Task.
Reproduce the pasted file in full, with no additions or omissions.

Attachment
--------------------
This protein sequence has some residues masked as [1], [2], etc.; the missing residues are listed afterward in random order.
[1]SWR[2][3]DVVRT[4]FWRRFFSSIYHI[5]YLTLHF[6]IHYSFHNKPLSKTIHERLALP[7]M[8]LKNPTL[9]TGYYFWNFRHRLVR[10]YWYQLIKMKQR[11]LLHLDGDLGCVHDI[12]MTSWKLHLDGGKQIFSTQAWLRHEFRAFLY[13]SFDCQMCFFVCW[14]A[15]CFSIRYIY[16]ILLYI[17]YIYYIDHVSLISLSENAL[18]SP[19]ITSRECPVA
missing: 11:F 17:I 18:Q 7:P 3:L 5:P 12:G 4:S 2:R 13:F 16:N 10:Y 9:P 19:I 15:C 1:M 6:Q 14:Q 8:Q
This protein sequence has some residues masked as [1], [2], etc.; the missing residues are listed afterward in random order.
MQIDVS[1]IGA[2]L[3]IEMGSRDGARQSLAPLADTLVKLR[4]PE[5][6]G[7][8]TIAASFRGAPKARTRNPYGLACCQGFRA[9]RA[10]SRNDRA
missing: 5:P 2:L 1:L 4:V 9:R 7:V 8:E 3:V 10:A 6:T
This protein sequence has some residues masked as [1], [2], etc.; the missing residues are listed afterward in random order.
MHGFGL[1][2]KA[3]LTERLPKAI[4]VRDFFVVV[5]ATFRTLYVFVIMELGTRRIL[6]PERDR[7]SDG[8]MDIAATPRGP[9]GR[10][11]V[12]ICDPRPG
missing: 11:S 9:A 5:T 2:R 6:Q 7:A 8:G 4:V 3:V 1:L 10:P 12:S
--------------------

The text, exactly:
This protein sequence has some residues masked as [1], [2], etc.; the missing residues are listed afterward in random order.
[1]SWR[2][3]DVVRT[4]FWRRFFSSIYHI[5]YLTLHF[6]IHYSFHNKPLSKTIHERLALP[7]M[8]LKNPTL[9]TGYYFWNFRHRLVR[10]YWYQLIKMKQR[11]LLHLDGDLGCVHDI[12]MTSWKLHLDGGKQIFSTQAWLRHEFRAFLY[13]SFDCQMCFFVCW[14]A[15]CFSIRYIY[16]ILLYI[17]YIYYIDHVSLISLSENAL[18]SP[19]ITSRECPVA
missing: 11:F 17:I 18:Q 7:P 3:L 5:P 12:G 4:S 2:R 13:F 16:N 10:Y 9:P 19:I 15:C 1:M 6:Q 14:Q 8:Q
This protein sequence has some residues masked as [1], [2], etc.; the missing residues are listed afterward in random order.
MQIDVS[1]IGA[2]L[3]IEMGSRDGARQSLAPLADTLVKLR[4]PE[5][6]G[7][8]TIAASFRGAPKARTRNPYGLACCQGFRA[9]RA[10]SRNDRA
missing: 5:P 2:L 1:L 4:V 9:R 7:V 8:E 3:V 10:A 6:T
This protein sequence has some residues masked as [1], [2], etc.; the missing residues are listed afterward in random order.
MHGFGL[1][2]KA[3]LTERLPKAI[4]VRDFFVVV[5]ATFRTLYVFVIMELGTRRIL[6]PERDR[7]SDG[8]MDIAATPRGP[9]GR[10][11]V[12]ICDPRPG
missing: 11:S 9:A 5:T 2:R 6:Q 7:A 8:G 4:V 3:V 1:L 10:P 12:S